For The Sixers, Their Problems Don’t Start Or End With Brett Brown

The most inevitable news floating in NBA circles has come to fruition today as Brett Brown was fired by the Phlaldelphia 76ers. It was an unceremonious ending for Brown after 7 seasons with the team. Or, for a guy who was brought in while the franchise was purposely losing, maybe getting swept out in the first round was a very ceremonious ending. Nevertheless, Brown is gone. But this cannot and should be, the only tidal wave of change to hit the team this offseason. The Sixers problems didn’t start with Brett Brown, and they certainly don’t end with him being fired.


Coach Brown certainly had his faults and the time had come for him to leave. His voice had gotten stale, much like Andy Reid at the end of his tenure. During his time running the Sixers, Brown’s team faltered down the stretch of games year after year. They couldn’t handle simple things like late game awareness and pick and roll defense.


This is where the criticism for Brett Brown ends.


There is a much greater force in play here that deserves our vitriol and our focus. This front office should be completely embarrassed by their irresponsible and flat out dumbfounding decision making over the past three years.


The Philadelphia 76ers have lost on every SINGLE move they have made since Sam Hinkie left this organization. They put themselves at the salary cap ceiling. They stopped valuing draft picks and they obliterated any optionality or flexibility they may need to grow in the future. They chased away players the team’s star players gelled with on and off the court. They became so obsessed with star hunting, they ignored growing organically and talked themselves into players who shouldn’t have been valued as “stars”.


It could have been Gregg Poppovich or Rick Carlisle coaching that roster this year, they were never going to be championship contenders. There isn’t a single coach that could have walked through that door and atoned for the gluttony of mistakes this front office has made. Not a single great basketball mind can make a contract for Al Horford to the tune of $109M worth it. There is no one who can pick up the pieces of the Markelle Fultz trade. No coach wants to see Landry Shamet, a pure and inexpensive shooter, shipped off as a throw –in, in a “blockbuster” trade. Tobias Harris is currently on his fifth team which means literally AT LEAST five coaches have tried to get him to advance his game to an elite level, and all five have failed. The Sixers gave him a max contract anyways.


The biggest question is, why should we trust this front office as it’s currently structured to make the right decision on the next head coach? The front office executives within this organization have proven not only to be bad at decision making but not really even good people.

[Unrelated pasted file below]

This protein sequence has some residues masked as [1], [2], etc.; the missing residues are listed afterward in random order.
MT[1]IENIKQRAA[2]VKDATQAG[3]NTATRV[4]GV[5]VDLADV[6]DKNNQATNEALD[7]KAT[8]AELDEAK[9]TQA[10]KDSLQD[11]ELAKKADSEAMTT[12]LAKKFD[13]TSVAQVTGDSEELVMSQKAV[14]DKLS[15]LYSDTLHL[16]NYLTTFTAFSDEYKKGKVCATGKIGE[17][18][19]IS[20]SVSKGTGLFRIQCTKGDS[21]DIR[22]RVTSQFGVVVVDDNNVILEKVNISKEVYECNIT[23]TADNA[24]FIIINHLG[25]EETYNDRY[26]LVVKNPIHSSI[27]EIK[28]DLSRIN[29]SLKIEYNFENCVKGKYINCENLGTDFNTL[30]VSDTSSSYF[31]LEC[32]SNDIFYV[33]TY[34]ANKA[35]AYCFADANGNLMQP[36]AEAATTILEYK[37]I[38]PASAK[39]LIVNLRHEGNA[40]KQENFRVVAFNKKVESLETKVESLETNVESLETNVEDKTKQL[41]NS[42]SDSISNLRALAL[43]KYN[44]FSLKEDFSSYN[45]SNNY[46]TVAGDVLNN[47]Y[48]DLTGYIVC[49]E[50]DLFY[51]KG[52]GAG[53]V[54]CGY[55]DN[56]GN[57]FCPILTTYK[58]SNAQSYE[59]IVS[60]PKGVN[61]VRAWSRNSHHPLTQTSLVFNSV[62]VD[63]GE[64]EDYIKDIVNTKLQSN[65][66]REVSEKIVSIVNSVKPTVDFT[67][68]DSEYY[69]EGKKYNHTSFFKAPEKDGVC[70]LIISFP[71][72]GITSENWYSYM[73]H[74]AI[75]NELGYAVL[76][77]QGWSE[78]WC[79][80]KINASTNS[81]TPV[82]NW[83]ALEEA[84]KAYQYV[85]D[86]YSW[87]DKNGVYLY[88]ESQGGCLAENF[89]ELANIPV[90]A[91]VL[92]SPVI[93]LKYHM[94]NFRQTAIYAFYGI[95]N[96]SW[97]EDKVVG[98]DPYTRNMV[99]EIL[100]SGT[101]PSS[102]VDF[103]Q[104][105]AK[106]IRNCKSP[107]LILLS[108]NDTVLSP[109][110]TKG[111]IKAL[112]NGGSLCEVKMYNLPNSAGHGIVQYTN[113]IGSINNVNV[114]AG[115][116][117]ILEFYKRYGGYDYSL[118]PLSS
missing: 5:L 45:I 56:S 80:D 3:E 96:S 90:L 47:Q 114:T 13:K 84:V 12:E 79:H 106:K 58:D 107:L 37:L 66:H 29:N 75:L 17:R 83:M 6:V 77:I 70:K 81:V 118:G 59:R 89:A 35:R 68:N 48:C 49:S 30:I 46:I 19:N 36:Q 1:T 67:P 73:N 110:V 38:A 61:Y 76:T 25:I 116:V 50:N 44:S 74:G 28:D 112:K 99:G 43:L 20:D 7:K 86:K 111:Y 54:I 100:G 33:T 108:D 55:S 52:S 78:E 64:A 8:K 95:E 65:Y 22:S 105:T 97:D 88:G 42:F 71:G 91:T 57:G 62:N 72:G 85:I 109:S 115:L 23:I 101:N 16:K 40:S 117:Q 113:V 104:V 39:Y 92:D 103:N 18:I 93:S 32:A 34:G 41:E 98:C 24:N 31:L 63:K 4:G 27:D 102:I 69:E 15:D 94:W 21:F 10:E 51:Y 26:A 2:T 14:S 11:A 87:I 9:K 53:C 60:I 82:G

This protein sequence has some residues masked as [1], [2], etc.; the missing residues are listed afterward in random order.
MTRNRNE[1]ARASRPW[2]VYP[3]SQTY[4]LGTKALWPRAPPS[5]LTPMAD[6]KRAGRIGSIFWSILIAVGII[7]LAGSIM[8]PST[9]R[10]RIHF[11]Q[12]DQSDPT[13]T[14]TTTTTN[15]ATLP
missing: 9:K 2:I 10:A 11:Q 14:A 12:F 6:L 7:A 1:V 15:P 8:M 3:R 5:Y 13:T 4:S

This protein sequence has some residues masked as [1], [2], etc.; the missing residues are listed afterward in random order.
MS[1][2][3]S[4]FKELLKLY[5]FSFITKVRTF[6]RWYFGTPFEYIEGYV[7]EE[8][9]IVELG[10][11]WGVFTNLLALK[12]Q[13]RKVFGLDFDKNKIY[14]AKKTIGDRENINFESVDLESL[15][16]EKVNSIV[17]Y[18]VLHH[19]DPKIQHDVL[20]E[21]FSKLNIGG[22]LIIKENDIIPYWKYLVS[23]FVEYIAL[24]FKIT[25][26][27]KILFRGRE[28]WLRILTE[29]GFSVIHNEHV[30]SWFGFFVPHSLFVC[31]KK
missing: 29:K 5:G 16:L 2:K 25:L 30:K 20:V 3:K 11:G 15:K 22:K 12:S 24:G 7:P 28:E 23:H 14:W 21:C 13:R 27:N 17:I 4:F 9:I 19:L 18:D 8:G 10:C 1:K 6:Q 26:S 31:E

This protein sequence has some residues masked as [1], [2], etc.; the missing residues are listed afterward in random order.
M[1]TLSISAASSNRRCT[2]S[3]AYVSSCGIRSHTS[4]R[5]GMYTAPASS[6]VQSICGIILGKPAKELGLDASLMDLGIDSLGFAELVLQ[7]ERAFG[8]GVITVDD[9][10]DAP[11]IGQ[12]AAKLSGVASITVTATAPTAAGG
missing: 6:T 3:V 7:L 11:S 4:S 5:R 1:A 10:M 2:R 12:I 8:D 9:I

Brett Brown really shielded them from a lot of blame that could have gone their way. As much I supported the Hinkie vision process, it was Brown who had to face the media after every painstaking loss. When Markelle Fultz forgot how to shoot, it was Brown who had to defend Bryan Colangelo’s pick. And when Colangelo’s wife started tweeting her tirades that got her husband fired, it was Brown had to step in and play GM. Brett Brown certainly had his faults, but there were also countless times where he steadied the ship. How the front office treated him on his way out the door after everything he did for this franchise tells you everything you need to know about them as people.


Many players during the Brett Brown era have preached a lack of accountability within the Wells Fargo Center walls. You want to talk about accountability? A bunch of front office executives just spent the entire weekend leaking rumors to the press in order to turn Brown into a scapegoat for all the teams problems including the roster construction. If you’re worried about a lack of accountability with this team, start at the fucking top. They got every decision wrong for three years and then blamed the guy on his way out to save their own jobs. I remember Jimmy Butler going on JJ Redick’s podcast and stating one of the reasons he left Philadelphia is because he would come into the building and “not know who the fuck was in charge”. I think about that quote quite often during times like this.


If you go to a restaurant and your meal tastes awful, you probably blame the chef who made it. But what if the restaurant isn’t providing the chef with the ingredients necessary to make a proper meal? Change this offseason can’t start and end with Brett Brown. Because if it does, there will just be another chef left with shit ingredients, trying to cook a disgusting meal.

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